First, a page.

I think anger has been the most potent, stand out emotion from my life. Which sounds a little sad as I say it because why not love? Why not generosity? But anger has been, for better or worse, the first trigger to discontentment, the first sign that not everything is conducive. My friend, writer Brian Birnbaum asked me on his podcast whether I do not think that anger, inherently, is a negative feeling, and it is. It can consume you, bleed you hollow.


Having grown up in a culture that policies anger selectively, that upholds male aggression as a sign of virility and is quick to accommodate their discontentment, while female anger is always dismissed and even worse, suppressed, that decrees who gets to be angry and who doesn’t, I’ve come to accept anger as a tool of dissent. And I think every person finds a way to take their anger and channel it into their life in a way that’s productive, I suppose, and for me that has always taken the shape of writing. To write about this moment in time, this culture, stories that are committed to gender politics of a country, is to recognise the anger that I feel, that many around me have felt, and continue to use to recognise where exactly we went wrong. And to feel this anger, to write about it, is also a revolutionary move. Like José Olivarez says in “Poem In Which I Become Wolverine,”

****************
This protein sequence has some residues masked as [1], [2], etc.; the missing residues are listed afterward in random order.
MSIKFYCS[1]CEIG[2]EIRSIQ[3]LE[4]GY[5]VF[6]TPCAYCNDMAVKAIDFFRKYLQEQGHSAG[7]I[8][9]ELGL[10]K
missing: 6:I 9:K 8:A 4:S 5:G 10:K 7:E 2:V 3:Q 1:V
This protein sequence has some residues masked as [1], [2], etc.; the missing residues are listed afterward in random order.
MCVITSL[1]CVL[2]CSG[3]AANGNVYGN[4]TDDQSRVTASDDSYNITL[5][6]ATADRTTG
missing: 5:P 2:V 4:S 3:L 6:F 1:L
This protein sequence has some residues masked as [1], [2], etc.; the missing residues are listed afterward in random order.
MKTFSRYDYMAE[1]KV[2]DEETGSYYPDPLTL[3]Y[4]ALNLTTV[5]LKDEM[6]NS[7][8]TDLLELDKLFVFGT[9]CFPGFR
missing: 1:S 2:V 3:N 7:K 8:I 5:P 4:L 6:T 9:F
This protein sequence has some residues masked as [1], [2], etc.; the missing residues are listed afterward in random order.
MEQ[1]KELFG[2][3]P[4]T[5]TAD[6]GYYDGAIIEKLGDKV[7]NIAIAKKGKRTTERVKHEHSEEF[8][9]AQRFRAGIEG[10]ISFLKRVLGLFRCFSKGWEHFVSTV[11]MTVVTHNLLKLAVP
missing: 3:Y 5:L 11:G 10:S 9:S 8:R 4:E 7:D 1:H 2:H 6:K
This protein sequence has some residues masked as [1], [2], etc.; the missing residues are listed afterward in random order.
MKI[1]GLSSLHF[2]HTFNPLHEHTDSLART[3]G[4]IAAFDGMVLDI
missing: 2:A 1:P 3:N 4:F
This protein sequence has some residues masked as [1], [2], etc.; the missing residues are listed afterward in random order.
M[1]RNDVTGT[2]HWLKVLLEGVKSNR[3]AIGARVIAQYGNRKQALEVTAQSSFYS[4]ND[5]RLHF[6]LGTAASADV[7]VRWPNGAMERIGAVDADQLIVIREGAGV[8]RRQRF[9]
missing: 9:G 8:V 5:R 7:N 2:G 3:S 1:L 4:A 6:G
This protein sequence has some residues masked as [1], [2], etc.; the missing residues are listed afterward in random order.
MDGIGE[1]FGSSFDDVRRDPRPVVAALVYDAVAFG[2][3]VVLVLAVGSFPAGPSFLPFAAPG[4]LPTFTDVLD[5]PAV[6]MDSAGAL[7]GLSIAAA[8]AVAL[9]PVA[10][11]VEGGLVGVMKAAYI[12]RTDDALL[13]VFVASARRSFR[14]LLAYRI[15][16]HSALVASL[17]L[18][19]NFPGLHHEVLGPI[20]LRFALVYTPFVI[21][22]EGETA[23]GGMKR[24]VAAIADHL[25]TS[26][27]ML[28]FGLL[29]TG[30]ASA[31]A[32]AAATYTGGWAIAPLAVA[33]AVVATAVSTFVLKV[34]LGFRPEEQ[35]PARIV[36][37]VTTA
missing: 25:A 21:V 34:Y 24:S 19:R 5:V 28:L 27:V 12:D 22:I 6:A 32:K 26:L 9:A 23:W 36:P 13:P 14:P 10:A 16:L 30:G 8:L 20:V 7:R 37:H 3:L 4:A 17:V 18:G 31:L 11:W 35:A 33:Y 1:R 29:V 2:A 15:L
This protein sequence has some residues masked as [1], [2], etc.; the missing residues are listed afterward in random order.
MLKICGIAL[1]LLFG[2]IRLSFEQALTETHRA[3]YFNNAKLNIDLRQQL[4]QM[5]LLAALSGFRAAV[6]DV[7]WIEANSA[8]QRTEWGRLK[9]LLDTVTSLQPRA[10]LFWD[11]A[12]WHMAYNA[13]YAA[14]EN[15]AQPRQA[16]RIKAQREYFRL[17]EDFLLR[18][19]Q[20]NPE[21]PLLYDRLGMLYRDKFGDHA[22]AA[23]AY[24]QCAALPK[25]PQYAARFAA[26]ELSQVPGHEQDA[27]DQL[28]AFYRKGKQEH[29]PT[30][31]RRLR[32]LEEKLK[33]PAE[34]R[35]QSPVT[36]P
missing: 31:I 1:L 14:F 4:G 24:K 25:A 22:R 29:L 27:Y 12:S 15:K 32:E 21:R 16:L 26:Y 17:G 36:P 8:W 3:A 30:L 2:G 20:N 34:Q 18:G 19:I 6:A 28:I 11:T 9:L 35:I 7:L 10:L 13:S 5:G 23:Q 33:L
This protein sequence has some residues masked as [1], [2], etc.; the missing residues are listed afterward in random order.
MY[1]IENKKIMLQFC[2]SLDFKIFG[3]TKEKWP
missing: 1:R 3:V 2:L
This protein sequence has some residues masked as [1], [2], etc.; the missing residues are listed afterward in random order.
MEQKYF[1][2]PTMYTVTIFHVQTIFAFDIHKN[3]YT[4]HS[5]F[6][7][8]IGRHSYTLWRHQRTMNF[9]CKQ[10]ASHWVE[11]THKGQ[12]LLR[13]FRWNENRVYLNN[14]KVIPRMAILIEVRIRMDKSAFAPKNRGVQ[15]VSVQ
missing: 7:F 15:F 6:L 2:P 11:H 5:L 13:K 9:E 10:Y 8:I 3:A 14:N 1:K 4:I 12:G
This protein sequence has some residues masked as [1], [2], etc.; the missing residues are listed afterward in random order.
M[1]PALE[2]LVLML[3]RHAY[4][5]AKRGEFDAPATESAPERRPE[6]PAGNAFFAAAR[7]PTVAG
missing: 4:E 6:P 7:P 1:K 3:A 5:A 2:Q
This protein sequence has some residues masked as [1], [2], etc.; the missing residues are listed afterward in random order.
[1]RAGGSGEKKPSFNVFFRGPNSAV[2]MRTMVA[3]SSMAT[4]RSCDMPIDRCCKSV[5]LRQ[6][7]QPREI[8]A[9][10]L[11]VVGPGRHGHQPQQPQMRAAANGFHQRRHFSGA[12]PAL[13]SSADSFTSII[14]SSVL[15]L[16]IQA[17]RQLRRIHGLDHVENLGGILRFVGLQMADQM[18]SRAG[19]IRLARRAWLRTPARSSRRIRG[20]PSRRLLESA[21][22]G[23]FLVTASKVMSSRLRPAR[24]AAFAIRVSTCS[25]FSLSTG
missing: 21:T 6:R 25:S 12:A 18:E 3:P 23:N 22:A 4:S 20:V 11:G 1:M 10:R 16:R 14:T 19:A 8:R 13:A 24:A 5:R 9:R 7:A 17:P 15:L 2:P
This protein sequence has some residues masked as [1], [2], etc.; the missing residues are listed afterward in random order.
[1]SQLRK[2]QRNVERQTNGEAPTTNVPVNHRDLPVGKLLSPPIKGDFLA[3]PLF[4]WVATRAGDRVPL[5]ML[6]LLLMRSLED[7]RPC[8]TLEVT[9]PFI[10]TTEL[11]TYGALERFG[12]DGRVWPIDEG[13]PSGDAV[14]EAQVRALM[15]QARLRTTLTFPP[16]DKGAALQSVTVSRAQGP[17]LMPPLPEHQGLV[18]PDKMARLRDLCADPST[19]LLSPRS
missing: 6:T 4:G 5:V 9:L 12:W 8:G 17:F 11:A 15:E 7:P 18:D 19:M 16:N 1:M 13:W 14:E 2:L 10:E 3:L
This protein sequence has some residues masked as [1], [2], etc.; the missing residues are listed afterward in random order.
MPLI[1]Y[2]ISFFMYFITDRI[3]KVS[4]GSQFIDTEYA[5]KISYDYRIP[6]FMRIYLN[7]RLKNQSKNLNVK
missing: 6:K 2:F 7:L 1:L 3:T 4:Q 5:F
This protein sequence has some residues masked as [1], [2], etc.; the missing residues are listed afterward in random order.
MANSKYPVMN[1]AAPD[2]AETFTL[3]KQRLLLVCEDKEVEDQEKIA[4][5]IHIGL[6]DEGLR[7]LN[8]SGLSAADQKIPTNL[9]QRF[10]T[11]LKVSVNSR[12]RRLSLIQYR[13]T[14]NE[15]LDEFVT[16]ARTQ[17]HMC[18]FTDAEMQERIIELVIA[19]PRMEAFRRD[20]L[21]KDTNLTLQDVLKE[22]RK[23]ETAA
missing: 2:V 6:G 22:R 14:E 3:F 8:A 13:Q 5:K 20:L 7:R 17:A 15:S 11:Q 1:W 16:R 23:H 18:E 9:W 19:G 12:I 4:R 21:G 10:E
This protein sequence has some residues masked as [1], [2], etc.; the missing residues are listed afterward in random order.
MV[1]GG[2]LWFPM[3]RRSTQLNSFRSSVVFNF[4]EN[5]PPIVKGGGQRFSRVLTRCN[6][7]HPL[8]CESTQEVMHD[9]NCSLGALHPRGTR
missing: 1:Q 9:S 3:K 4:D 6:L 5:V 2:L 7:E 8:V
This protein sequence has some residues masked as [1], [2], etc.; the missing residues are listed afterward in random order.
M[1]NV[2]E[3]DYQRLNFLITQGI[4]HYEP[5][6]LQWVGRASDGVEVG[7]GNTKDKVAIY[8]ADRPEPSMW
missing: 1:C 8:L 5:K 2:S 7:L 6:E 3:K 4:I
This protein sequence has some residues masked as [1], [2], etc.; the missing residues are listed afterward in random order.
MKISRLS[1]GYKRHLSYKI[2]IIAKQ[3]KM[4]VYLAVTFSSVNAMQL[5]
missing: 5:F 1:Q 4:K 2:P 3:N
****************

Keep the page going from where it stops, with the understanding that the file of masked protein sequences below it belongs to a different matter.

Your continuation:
“i know my rage is a poison i know it kills me first /

& still i love it & feed it.”


“Soni” stands out as almost a hinge for the book. What went into crafting this piece?